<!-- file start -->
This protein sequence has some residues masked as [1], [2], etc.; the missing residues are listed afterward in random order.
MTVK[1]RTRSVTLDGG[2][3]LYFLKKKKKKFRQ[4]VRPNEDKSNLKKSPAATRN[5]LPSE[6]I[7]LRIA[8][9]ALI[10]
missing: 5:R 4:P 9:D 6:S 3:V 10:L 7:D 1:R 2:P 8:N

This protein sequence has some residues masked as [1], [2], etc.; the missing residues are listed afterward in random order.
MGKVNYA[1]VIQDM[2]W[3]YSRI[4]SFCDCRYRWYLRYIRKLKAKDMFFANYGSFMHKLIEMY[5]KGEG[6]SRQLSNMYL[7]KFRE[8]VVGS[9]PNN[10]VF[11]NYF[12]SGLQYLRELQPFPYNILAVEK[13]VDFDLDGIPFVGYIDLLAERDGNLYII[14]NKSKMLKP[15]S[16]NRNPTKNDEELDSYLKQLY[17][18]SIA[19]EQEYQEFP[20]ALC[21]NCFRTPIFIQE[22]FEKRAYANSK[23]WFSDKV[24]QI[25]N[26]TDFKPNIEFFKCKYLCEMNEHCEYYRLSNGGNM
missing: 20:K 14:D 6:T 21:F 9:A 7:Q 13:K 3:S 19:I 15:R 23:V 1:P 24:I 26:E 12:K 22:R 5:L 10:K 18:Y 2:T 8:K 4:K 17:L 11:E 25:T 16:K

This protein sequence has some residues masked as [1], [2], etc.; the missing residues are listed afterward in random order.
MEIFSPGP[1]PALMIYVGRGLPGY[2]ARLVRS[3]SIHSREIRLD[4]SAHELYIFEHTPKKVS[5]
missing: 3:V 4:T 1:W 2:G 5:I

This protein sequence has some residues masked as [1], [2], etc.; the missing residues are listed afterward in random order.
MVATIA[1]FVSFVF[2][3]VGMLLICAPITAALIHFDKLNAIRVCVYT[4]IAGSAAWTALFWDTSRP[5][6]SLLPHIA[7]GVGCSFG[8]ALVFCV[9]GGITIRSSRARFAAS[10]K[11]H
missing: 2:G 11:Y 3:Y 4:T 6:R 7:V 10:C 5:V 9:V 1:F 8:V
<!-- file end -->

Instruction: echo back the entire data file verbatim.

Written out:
This protein sequence has some residues masked as [1], [2], etc.; the missing residues are listed afterward in random order.
MTVK[1]RTRSVTLDGG[2][3]LYFLKKKKKKFRQ[4]VRPNEDKSNLKKSPAATRN[5]LPSE[6]I[7]LRIA[8][9]ALI[10]
missing: 5:R 4:P 9:D 6:S 3:V 10:L 7:D 1:R 2:P 8:N

This protein sequence has some residues masked as [1], [2], etc.; the missing residues are listed afterward in random order.
MGKVNYA[1]VIQDM[2]W[3]YSRI[4]SFCDCRYRWYLRYIRKLKAKDMFFANYGSFMHKLIEMY[5]KGEG[6]SRQLSNMYL[7]KFRE[8]VVGS[9]PNN[10]VF[11]NYF[12]SGLQYLRELQPFPYNILAVEK[13]VDFDLDGIPFVGYIDLLAERDGNLYII[14]NKSKMLKP[15]S[16]NRNPTKNDEELDSYLKQLY[17][18]SIA[19]EQEYQEFP[20]ALC[21]NCFRTPIFIQE[22]FEKRAYANSK[23]WFSDKV[24]QI[25]N[26]TDFKPNIEFFKCKYLCEMNEHCEYYRLSNGGNM
missing: 20:K 14:D 6:T 21:F 9:A 7:Q 13:K 3:S 19:I 15:R 23:V 1:P 24:I 26:E 12:K 22:R 5:L 10:K 18:Y 2:T 8:K 4:K 17:L 11:E 25:T 16:K

This protein sequence has some residues masked as [1], [2], etc.; the missing residues are listed afterward in random order.
MEIFSPGP[1]PALMIYVGRGLPGY[2]ARLVRS[3]SIHSREIRLD[4]SAHELYIFEHTPKKVS[5]
missing: 3:V 4:T 1:W 2:G 5:I

This protein sequence has some residues masked as [1], [2], etc.; the missing residues are listed afterward in random order.
MVATIA[1]FVSFVF[2][3]VGMLLICAPITAALIHFDKLNAIRVCVYT[4]IAGSAAWTALFWDTSRP[5][6]SLLPHIA[7]GVGCSFG[8]ALVFCV[9]GGITIRSSRARFAAS[10]K[11]H
missing: 2:G 11:Y 3:Y 4:T 6:R 7:V 10:C 5:V 9:V 1:F 8:V